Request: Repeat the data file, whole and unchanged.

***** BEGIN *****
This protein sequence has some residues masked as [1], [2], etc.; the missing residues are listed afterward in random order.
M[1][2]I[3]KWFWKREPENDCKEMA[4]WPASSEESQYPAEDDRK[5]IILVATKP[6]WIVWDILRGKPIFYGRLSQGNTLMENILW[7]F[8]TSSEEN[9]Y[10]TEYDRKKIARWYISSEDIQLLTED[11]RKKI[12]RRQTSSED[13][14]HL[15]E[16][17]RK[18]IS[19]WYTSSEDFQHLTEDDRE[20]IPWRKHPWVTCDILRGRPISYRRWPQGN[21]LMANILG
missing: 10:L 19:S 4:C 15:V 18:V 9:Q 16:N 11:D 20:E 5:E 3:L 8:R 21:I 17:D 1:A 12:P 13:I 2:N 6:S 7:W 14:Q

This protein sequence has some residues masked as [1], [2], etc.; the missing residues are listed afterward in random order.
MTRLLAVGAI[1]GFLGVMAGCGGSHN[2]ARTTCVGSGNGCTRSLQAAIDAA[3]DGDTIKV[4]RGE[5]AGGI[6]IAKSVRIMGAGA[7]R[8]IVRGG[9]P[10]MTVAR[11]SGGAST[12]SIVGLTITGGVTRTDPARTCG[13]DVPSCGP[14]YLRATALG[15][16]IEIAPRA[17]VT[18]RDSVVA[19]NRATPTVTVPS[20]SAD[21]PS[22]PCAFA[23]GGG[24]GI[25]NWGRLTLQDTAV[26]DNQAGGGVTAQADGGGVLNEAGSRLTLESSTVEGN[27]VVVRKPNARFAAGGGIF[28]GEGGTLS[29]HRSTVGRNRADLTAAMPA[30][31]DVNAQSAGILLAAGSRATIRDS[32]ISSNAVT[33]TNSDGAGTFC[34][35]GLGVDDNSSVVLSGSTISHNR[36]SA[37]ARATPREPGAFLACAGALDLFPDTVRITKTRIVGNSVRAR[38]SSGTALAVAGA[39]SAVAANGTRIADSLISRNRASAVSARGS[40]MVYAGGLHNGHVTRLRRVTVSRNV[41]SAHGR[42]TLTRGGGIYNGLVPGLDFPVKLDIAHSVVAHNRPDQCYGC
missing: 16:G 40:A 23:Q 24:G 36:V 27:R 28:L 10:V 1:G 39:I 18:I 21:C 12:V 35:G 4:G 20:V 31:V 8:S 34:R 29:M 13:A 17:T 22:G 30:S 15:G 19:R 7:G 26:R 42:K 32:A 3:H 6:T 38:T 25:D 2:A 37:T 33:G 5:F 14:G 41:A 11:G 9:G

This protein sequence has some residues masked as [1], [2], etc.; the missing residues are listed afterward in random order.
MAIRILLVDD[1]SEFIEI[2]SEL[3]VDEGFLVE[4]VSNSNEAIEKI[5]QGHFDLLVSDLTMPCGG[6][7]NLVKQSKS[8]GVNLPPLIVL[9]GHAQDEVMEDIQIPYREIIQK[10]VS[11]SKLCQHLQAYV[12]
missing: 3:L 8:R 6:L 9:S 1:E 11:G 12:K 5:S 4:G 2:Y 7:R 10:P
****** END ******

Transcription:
This protein sequence has some residues masked as [1], [2], etc.; the missing residues are listed afterward in random order.
M[1][2]I[3]KWFWKREPENDCKEMA[4]WPASSEESQYPAEDDRK[5]IILVATKP[6]WIVWDILRGKPIFYGRLSQGNTLMENILW[7]F[8]TSSEEN[9]Y[10]TEYDRKKIARWYISSEDIQLLTED[11]RKKI[12]RRQTSSED[13][14]HL[15]E[16][17]RK[18]IS[19]WYTSSEDFQHLTEDDRE[20]IPWRKHPWVTCDILRGRPISYRRWPQGN[21]LMANILG
missing: 10:L 19:S 4:C 15:V 18:V 9:Q 16:N 11:D 20:E 5:E 3:L 8:R 21:I 17:D 1:A 12:P 13:I 2:N 6:S 7:W 14:Q

This protein sequence has some residues masked as [1], [2], etc.; the missing residues are listed afterward in random order.
MTRLLAVGAI[1]GFLGVMAGCGGSHN[2]ARTTCVGSGNGCTRSLQAAIDAA[3]DGDTIKV[4]RGE[5]AGGI[6]IAKSVRIMGAGA[7]R[8]IVRGG[9]P[10]MTVAR[11]SGGAST[12]SIVGLTITGGVTRTDPARTCG[13]DVPSCGP[14]YLRATALG[15][16]IEIAPRA[17]VT[18]RDSVVA[19]NRATPTVTVPS[20]SAD[21]PS[22]PCAFA[23]GGG[24]GI[25]NWGRLTLQDTAV[26]DNQAGGGVTAQADGGGVLNEAGSRLTLESSTVEGN[27]VVVRKPNARFAAGGGIF[28]GEGGTLS[29]HRSTVGRNRADLTAAMPA[30][31]DVNAQSAGILLAAGSRATIRDS[32]ISSNAVT[33]TNSDGAGTFC[34][35]GLGVDDNSSVVLSGSTISHNR[36]SA[37]ARATPREPGAFLACAGALDLFPDTVRITKTRIVGNSVRAR[38]SSGTALAVAGA[39]SAVAANGTRIADSLISRNRASAVSARGS[40]MVYAGGLHNGHVTRLRRVTVSRNV[41]SAHGR[42]TLTRGGGIYNGLVPGLDFPVKLDIAHSVVAHNRPDQCYGC
missing: 16:G 40:A 23:Q 24:G 36:V 27:R 28:L 10:V 1:G 39:I 18:I 21:C 12:V 35:G 4:G 20:V 31:V 8:S 34:R 29:M 13:A 17:T 22:G 30:S 15:G 19:R 7:G 26:R 42:K 32:A 3:H 6:T 38:T 25:D 2:A 37:T 33:G 5:F 14:G 41:A 11:G 9:G

This protein sequence has some residues masked as [1], [2], etc.; the missing residues are listed afterward in random order.
MAIRILLVDD[1]SEFIEI[2]SEL[3]VDEGFLVE[4]VSNSNEAIEKI[5]QGHFDLLVSDLTMPCGG[6][7]NLVKQSKS[8]GVNLPPLIVL[9]GHAQDEVMEDIQIPYREIIQK[10]VS[11]SKLCQHLQAYV[12]
missing: 3:L 8:R 6:L 9:S 1:E 11:G 12:K 5:S 4:G 2:Y 7:R 10:P